ANSI escape codes bug #60

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danielchatfield opened this Issue Aug 23, 2013 · 11 comments

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@danielchatfield

It is possible that I am just looking at this wrong but I'm 90% sure this code is wrong.

fmt = '  \u001b[9' + c + 'm' + name + ' '
  + '\u001b[3' + c + 'm\u001b[90m'
  + fmt + '\u001b[3' + c + 'm'
  + ' +' + humanize(ms) + '\u001b[0m';

What this is doing is making the output pretty colours.

c holds the number corresponding to a colour (https://en.wikipedia.org/wiki/ANSI_escape_code#Colors)

Since the 9c codes aren't actually standard (I haven't come across something which doesn't implement them though) it is understandable to include the equivalent 3c code before the 9c one as if the 'Intense' colour spec hasn't been implemented then it will display the 'non-intense' version instead. This is what I think the above code is meant to be doing but it isn't since the 3c escape code is in the wrong place (if a system didn't implement the intense spec then the message would be colored and the name would not be which is the opposite of what it should be).

Another improvement would be to use hexadecimal e.g. \u001b[36m -> \x1b[36m as it is smaller.

This is my suggestion:

fmt = '  \x1b[3' + c + 'm\x1b[9' + c + 'm' + name + ' '
  + '\x1b[30m\x1b[90m'
  + fmt + '\x1b[3' + c + 'm'
  + ' +' + humanize(ms) + '\x1b[0m';

I wanted to get some feedback before submitting a pull request.

@TooTallNate

I'm not sure if this defensive output is necessary. On top of the \x... string syntax doesn't work with strict mode, so what we have right now seems just fine to me. Thanks for the suggestion, but closing.

@TooTallNate TooTallNate closed this Jun 1, 2014
@danielchatfield

On top of the \x... string syntax doesn't work with strict mode, so what we have right now seems just fine to me.

The \x syntax does work with strict mode, what you currently have (octals) does not (another reason to change to this syntax).

@danielchatfield

The bug that I was initially describing has since been fixed (the current code is slightly different) but as per my comment above you are mistaken about what will and won't work in strict mode.

@TooTallNate

@danielchatfield I think we're both partially right (and wrong). Both /u0001 and \x01 syntax work fine in strict mode.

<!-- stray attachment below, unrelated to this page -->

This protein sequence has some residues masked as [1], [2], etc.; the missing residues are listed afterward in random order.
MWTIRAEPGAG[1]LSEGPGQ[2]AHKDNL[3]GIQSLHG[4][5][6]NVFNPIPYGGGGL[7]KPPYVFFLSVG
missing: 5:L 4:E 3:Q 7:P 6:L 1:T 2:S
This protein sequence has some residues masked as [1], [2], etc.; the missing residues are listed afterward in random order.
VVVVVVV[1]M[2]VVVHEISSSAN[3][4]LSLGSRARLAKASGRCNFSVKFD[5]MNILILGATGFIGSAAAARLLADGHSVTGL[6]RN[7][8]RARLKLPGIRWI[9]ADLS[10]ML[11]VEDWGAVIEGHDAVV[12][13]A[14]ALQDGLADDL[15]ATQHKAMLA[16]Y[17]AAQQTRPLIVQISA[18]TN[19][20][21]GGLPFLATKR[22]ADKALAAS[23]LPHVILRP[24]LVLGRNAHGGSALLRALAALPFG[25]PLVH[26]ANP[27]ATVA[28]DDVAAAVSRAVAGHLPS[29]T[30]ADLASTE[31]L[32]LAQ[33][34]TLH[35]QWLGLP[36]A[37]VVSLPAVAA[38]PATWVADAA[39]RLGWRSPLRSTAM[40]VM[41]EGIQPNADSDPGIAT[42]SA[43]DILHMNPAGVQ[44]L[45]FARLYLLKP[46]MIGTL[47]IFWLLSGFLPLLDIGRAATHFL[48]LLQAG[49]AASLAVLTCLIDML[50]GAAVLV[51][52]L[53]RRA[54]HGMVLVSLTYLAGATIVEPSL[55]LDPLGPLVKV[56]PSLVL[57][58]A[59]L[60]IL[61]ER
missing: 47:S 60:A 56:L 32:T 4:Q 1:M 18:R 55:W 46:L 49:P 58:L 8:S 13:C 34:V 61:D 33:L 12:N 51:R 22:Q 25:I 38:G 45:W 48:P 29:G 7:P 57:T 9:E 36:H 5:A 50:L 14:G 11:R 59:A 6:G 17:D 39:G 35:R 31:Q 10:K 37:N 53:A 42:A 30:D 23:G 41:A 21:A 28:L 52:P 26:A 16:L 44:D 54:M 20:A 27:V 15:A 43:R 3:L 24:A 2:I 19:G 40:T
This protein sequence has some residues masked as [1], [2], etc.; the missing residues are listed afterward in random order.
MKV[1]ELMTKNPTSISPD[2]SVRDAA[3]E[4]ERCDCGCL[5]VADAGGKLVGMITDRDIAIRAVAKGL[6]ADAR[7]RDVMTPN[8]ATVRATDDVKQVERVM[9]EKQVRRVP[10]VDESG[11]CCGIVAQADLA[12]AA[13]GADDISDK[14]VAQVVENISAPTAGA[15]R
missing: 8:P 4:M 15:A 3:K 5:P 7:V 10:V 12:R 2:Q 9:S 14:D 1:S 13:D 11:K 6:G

It's \251 syntax that doesn't work :)

@TooTallNate

But considering that the \u0001 syntax is what Node.js itself is using, I think I'm not gonna change it at this point.

@matthewmueller

We just came across something that doesn't implement \u001b[9: https://papertrailapp.com/ :-D

Any chance we could switch this to the standard coloring?

@TooTallNate

It should be literally the same bytes being written to the socket though. What is the standard coding you speak of?

@matthewmueller

Oh hmm... Haven't looked too much into it, but I was referring to @danielchatfield's original post:

Since the 9c codes aren't actually standard (I haven't come across something which doesn't implement them though) it is understandable to include the equivalent 3c code before the 9c one as if the 'Intense' colour spec hasn't been implemented then it will display the 'non-intense' version instead

@danielchatfield

If you look at the "SGR (Select Graphic Rendition) parameters" section of https://en.wikipedia.org/wiki/ANSI_escape_code you can see that the 90-97 parameters are not standard and some things (e.g. papertrailapp) have not implemented them. It is thus sensible to do the following:

[standard colour (30-37)][high intensity colour(90-97)]text[reset]

So that if something doesn't support the 90-97 parameters it will still be coloured but with the non-intense version.

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